2019/01: Since this publication, this blog has migrated from Hugo to Jekyll. Whilst this does not make the techniques described here invalid, it does mean that what you currently see does not match them.
One of my goals this holiday season was to relaunch my blog. My previous attempt failed because there was too much friction in actually blogging. It was an Iron-backed Rust web app using PostgreSQL and Diesel on a DigitalOcean host behind NGINX. It was my first time using most of these technologies for anything serious. I learnt a lot about them in the course of building that blog but the fifth blog post never saw the light of day. Deployment was too manual and enhancements were a time sync. Ultimately it became a burden.
Enter static site generators. I know I’m late to the party, but at least I now comprehend the benefit ;) Hugo is one such static site generator that seems fairly popular. And I can see why: it is so easy to get something up and running quickly. Here I’ll show you how to go from running that initial scaffolding command to hitting [insert your domain name] and seeing it fully deployed.
One thing of note is exactly how much Hugo balances convention (or opinion) against configuration. Hugo touts configuration as one of its strengths and this was an initial draw for me. I try to avoid heavily magic-laden frameworks like the plague. Sometimes that can go too far, when the desire to build everything from scratch is strong. So in an effort to find balance, I want to start with the absolute bare minimum and build up from there. We should not add anything that doesn’t have an explicit and understood purpose. Thus far, Hugo has accommodated that, so let’s begin.
Building the basics
Hugo already has a great quick start guide that we’ll follow to begin with.
First install Hugo with your package manager of choice.
# OS X buddies $ brew install hugo # Arch compatriots $ sudo pacman --sync hugo # Gentoo and friends $ sudo layman --add go-overlay $ sudo emerge --ask www-apps/hugo
$ hugo new site wild-baguette $ cd wild-baguette $ git init $ git submodule add https://github.com/MunifTanjim/minimo themes/minimo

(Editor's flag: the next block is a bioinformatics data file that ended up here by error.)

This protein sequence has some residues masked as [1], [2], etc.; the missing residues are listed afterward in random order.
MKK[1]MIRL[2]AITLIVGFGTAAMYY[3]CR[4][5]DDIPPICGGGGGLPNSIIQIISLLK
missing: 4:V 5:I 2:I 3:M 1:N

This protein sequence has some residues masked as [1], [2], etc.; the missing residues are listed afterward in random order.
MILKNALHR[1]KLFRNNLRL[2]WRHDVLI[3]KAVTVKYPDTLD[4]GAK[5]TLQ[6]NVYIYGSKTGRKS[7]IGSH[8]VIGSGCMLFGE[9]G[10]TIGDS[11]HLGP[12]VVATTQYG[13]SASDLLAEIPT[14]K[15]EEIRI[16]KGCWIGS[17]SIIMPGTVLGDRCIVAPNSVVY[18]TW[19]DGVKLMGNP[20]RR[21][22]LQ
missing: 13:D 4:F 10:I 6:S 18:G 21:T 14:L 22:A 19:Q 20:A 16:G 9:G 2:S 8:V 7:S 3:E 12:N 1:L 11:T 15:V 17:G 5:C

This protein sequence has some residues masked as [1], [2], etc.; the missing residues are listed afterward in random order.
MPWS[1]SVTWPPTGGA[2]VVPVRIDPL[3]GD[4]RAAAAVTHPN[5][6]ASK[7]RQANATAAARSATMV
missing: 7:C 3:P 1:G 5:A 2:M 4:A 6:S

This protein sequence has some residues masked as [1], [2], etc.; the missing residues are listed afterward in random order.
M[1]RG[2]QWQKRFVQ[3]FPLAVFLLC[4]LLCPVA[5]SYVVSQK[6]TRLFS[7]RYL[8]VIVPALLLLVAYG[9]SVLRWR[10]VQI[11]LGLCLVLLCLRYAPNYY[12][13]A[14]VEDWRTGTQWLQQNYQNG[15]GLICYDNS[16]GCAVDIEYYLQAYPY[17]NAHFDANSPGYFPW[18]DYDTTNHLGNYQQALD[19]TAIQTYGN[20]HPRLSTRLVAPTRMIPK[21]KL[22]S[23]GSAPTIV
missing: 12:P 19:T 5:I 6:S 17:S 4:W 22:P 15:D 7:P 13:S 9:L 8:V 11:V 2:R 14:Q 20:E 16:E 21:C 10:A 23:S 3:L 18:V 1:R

This is all you need for a basic site without any content (yet). Let’s pause here and check out the folder structure.
$ tree -I minimo # ignore the theme directory . ├── archetypes │ └── default.md ├── config.toml ├── content ├── data ├── layouts ├── static └── themes
Excluding the theme, there’s only two files! We’ll cover
archtypes in a moment
when we add some content, but for now let’s open up
config.toml. You will
likely need to add options specific to the theme you chose. Most importantly,
actually set the theme with the
theme key! You can find out relevant options
for the Minimo theme on this
I made for this site. Minimo has its own comprehensive configuration
the only required key is the
recentPostsLength. Forgetting to add this key
will give you an error upon starting the server.
Fire up the Hugo server and navigate to the URL displayed in the output. You should see something beautiful. If not, ensure your configuration is correct.
$ hugo server
Adding content and customising
What good are wild baguettes if you can’t find them? Being good citizens, we’ll share our knowledge on their habitats in our first blog post.
$ hugo new posts/where_to_find_them.md
posts directory will be nested under
contents in the project root. Fill
this file with whatever pleases you. The important thing is the front matter.
That’s the bit in the
--- block at the top of the file. By default, Hugo will
title for the post’s title (say what?) and the name of the file for
its URL path. It’s important that
title is set.
If you’re wondering what dictates that front matter, that’s the archetype! Hugo allows you to define your own archetypes to streamline adding the content you wish to provide. The default archetype suffices for a simple blog.
Nesting the new post under the
posts directory will also nest it in the URL.
With that in mind, it makes sense to have a
posts page on the site. We need to